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Recent Study: Manual Therapy Is an Effective Treatment for Traumatic Brain Injury (TBI)

Recent Study: Manual Therapy Is an Effective Treatment for Traumatic Brain Injury (TBI)

A clinical study conducted in 2014 and 2015 by Wetzler, et al and published in the refereed journal
Medical Acupuncture showed that a combination of CranioSacral Therapy, Visceral Manipulation, and Neural Manipulation produced immediate and lasting improvements on patients suffering from Traumatic Brain Injury (TBIs) and Post-Concussive Syndrome. Ten (10) retired NFL and CFL (Canadian) professional football players, each having experienced multiple concussions participated.  Each participant was medically evaluated by a physician prior to the study and received two, two-hour manual therapy sessions each day for five days. All were tested  prior to the first treatment, immediately after the last treatment, and three months later,  The 14 tests included a combination of the most reliable  medical tests for concussions and standard manual therapy tests for connective tissue restrictions. The press is filled with stories about the dangers of head injuries and concussions, but the average person may not understand the many ways that Traumatic Brain Injuries disrupt a person’s health and functioning.  The sheer number and variety of tests helps fill in those gaps. 

1)   Medical Examination

2)   Impact  Beurcognitive Test/Dynavision Test
3)   Short Form 36—Quality of Life Survey
4)   Headache Intensity Test
5)   Dizziness Handicap Inventory
6)   Range of motion tests for involved joints and cervical and lumbar region
7)   Vestibular and balance test
8)   Numeric pain ratting scale (Number given for overall pain)
9)   Quantity (hours) of sleep
10)  Cranial Rhythm Impulse Test
11)  Cranial Membrane Tension Test
12)  Peripheral and Cranial Nerve Mobility Test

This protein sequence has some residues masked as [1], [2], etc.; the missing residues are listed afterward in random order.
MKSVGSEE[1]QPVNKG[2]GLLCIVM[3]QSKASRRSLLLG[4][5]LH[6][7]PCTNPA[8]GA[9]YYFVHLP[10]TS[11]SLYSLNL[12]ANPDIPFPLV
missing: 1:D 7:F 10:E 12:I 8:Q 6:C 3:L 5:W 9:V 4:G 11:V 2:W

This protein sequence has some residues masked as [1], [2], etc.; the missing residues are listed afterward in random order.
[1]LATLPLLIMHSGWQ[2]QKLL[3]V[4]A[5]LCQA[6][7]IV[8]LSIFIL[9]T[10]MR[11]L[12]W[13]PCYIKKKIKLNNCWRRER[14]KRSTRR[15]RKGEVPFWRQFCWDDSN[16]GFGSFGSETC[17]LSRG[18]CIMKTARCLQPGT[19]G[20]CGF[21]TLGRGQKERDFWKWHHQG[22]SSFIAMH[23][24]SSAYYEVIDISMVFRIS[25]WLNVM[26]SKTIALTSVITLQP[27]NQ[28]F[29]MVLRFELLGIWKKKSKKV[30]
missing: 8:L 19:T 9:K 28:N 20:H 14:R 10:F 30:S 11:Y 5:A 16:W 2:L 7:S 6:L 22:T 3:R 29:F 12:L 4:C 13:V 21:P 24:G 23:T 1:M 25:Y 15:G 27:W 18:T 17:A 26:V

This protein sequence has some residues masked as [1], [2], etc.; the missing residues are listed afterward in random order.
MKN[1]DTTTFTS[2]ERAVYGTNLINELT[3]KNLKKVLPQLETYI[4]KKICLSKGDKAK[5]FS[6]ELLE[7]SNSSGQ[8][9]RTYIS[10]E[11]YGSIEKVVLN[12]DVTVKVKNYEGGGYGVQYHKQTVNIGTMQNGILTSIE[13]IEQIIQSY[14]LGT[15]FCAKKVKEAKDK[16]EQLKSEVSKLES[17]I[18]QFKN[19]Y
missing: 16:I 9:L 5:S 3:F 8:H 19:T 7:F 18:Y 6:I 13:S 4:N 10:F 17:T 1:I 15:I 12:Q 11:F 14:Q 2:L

13)  Visceral Mobility and Motility Test
14)  Fascial Listening Test to find primary driver of dysfunction

As is common with so many people who are ill, the individual participants felt alone prior to gathering for the clinical trial.  However, they quickly bonded into a team, sharing a common mission, namely to get better,  Although this aspect of the trial was not measured, participants embraced it enthusiastically.  It may have contributed to the positive outcome.  The manual therapists included Osteopaths, Physical Therapists,  and other allied health professionals certified in the techniques used.  While studies have shown that manual therapy might be helpful for military personnel suffering from post concussive syndrome, the injuries suffered as a result of explosions differ significantly from those received in football and other contact sports.   The study was funded by the John E. Upledger Foundation and the Ricky Williams Foundation.      

To read the study, please click on 
 CranioSacral Therapy and Visceral Manipulation: A New Treatment Intervention for Concussion Recovery.  Or go to MEDICAL ACUPUNCTURE  Volume 29, Number 4, 2017 Mary Ann Liebert, Inc. by clicking the doi: 10.1089/acu.2017.1222